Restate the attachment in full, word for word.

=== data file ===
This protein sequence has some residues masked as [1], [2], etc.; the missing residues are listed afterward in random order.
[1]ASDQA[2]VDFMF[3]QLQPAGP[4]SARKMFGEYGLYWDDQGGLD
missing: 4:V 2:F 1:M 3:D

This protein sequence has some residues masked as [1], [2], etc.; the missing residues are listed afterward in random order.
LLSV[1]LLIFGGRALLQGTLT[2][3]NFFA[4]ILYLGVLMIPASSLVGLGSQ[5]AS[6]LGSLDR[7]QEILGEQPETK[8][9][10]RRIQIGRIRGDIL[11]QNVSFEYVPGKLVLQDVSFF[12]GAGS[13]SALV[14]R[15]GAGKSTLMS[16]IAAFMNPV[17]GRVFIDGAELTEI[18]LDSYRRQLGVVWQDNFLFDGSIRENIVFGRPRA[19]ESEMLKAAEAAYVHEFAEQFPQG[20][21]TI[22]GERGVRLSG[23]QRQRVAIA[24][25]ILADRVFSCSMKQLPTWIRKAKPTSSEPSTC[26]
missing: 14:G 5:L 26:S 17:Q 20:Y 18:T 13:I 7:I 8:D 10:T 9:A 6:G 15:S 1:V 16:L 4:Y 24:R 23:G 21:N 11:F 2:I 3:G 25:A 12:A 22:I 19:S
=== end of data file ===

This protein sequence has some residues masked as [1], [2], etc.; the missing residues are listed afterward in random order.
[1]ASDQA[2]VDFMF[3]QLQPAGP[4]SARKMFGEYGLYWDDQGGLD
missing: 4:V 2:F 1:M 3:D

This protein sequence has some residues masked as [1], [2], etc.; the missing residues are listed afterward in random order.
LLSV[1]LLIFGGRALLQGTLT[2][3]NFFA[4]ILYLGVLMIPASSLVGLGSQ[5]AS[6]LGSLDR[7]QEILGEQPETK[8][9][10]RRIQIGRIRGDIL[11]QNVSFEYVPGKLVLQDVSFF[12]GAGS[13]SALV[14]R[15]GAGKSTLMS[16]IAAFMNPV[17]GRVFIDGAELTEI[18]LDSYRRQLGVVWQDNFLFDGSIRENIVFGRPRA[19]ESEMLKAAEAAYVHEFAEQFPQG[20][21]TI[22]GERGVRLSG[23]QRQRVAIA[24][25]ILADRVFSCSMKQLPTWIRKAKPTSSEPSTC[26]
missing: 14:G 5:L 26:S 17:Q 20:Y 18:T 13:I 7:I 8:D 10:T 9:A 6:G 15:S 1:V 16:L 4:Y 24:R 23:G 21:N 11:F 2:I 3:G 25:A 12:A 22:I 19:S